Utilizing real questions submitted to his popular website ReasonableFaith.org, Dr. Craig models well-reasoned, skillful, and biblically informed interaction with his inquirers. A Reasonable Response goes beyond merely talking about apologetics; it shows it in action. With cowriter Joseph E. Gorra, this book also offers advice about envisioning and practicing the ministry of answering people’s questions through the local church, workplace, and in online environments.
Whether you're struggling to respond to tough objections or looking for answers to your own intellectual questions, A Reasonable Response will equip you with sound reasoning and biblical truth.
In this book:
'Philosophy is like fish: best presented without too much adornment; hard to get just right and easy to ruin.'
What's the point of it all? In Philosophy: All That Matters, bestselling philosopher Julian Baggini shows how abstract ideas feed into the most important existential questions of all. He tells the story of Philosophy, bringing together and interlinking all its different areas, to create what is perhaps the first non-historical narrative of the subject -- one that takes you right to its heart.
It places philosophy firmly at the centre of what makes us human. From ethics and metaphysics, to the philosophy of science and religion, Baggini explains what makes us different to other species, why philosophy lies at the heart of that difference, and why that matters.
This accessible and readable book will appeal to both students and general readers, giving a fascinating taste of philosophy -- and what matters most within it.
The All That Matters series:
All That Matters books:
All books in the All That Matters series are written by world experts in their subject field. These experts work to distil a topic and get right to its heart, making the book accessible for both students and general readers. Each compelling book contains new and interesting perspectives and tells stories that matter.
'one of our most lucid and accessible popularisers of philosophy'
Julian Baggini is a philosopher, author and journalist, who was recently named on the Observer's list of Britain's top public intellectuals. His doctorate was from University College London on the philosophy of personal identity, and his books have been published globally and translated into twelve languages.
Baggini is widely regarded as one of our most lucid and accessible popularisers of philosophy. His work appears regularly in the Guardian, Prospect and the New Humanist, and he founder The Philosophers Magazine. Julian has also appeared as a character in an Alexander McCall Smith novel, and been the subject of a question in University Challenge.
Keep up with Julian Baggini on his website or follow his Twitter account @microphilosophy
Other books in the All That Matters series:
All That Matters - Interesting introductions to important issues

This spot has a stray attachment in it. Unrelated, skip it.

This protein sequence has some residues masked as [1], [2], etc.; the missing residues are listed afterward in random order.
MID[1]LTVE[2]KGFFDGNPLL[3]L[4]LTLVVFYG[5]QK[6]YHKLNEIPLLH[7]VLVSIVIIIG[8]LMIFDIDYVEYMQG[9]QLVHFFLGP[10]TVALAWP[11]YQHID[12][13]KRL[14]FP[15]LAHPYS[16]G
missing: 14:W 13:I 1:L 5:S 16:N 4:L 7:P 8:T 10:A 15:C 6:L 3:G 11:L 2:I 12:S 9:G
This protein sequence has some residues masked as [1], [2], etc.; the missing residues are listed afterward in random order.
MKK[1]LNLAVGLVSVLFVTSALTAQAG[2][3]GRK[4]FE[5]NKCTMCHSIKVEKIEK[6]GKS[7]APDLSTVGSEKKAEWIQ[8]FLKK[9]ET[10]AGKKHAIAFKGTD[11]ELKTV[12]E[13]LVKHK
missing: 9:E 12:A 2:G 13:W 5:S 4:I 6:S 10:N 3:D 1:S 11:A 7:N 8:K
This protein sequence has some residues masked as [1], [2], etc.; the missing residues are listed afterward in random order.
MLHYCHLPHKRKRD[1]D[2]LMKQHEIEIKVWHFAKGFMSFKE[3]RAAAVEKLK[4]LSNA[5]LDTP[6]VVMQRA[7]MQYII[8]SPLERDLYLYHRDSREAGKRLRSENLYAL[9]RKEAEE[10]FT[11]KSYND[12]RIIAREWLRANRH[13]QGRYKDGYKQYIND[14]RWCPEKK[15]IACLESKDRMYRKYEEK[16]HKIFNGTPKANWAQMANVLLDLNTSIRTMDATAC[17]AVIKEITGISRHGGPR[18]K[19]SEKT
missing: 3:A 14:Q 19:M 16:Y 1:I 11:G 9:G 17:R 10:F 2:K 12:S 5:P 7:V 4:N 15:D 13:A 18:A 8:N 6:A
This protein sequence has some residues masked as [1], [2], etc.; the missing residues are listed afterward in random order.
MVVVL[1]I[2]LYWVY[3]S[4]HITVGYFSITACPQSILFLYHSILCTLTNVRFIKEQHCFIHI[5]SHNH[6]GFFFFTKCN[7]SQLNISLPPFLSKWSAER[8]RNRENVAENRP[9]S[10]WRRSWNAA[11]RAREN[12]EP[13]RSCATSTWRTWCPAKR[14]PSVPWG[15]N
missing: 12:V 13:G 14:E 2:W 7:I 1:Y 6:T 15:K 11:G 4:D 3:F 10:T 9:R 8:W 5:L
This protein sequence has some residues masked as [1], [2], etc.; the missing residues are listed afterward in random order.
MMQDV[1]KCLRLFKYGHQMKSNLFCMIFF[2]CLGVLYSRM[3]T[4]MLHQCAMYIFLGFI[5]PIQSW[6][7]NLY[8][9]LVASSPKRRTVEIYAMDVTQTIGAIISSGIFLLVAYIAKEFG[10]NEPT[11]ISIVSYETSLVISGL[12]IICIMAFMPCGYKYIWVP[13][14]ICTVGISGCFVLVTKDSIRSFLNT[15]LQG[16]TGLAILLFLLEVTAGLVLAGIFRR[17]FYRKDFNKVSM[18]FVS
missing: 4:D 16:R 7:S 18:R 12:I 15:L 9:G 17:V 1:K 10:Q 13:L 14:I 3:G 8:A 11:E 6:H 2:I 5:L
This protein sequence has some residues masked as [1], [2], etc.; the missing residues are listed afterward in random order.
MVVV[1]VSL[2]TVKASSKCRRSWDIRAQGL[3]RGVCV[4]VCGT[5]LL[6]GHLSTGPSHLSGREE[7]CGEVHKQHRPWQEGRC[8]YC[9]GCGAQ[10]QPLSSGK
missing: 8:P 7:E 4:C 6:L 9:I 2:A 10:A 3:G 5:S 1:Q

Books on the following subjects are available from the All That Matters series: Muhammad, Water, Political Philosophy, Sustainability, God, Intelligence, Love, Russian Revolution, War, and Creativity.
Philosophy - understand philosophy - story of philosophy - existential questions - abstract - the human mind - moral philosophy - ethics - metaphysics - science - religion - accessible - pocket sized - All That Matters - world expert - students - general interest - an introduction to philosophy - ideas - e-book - what is philosophy - knowledge - Plato - Hegel - Descartes
This timely fifth edition of A Rulebook for Arguments sharpens an already-classic text, adding updated examples and a new chapter on public debates that provides rules for the etiquette and ethics of sound public dialogue as well as clear and sound thinking in general.
With Big Ideas in Brief, Crofton provides an accessible tour of 200 key concepts that really matter. The ideas covered come from a wide range of subjects--Philosophy, Religion, Politics, Economics, Sociology, Anthropology, Psychology, the Arts, and Science. A series of short, lively articles, accompanied by 100 illustrations, introduces a host of diverse topics, from Existentialism to Expressionism, from Consciousness to Constitutionalism, from Feminism to Free Trade, from Class to Cognitive Theory, from Reincarnation to Relativityâ??all explained simply and clearly.
From the Trade Paperback edition.
Logic is synonymous with reason, judgment, sense, wisdom, and sanity. Being logical is the ability to create concise and reasoned arguments—arguments that build from given premises, using evidence, to a genuine conclusion. But mastering logical thinking also requires studying and understanding illogical thinking, both to sharpen one’s own skills and to protect against incoherent, or deliberately misleading, reasoning.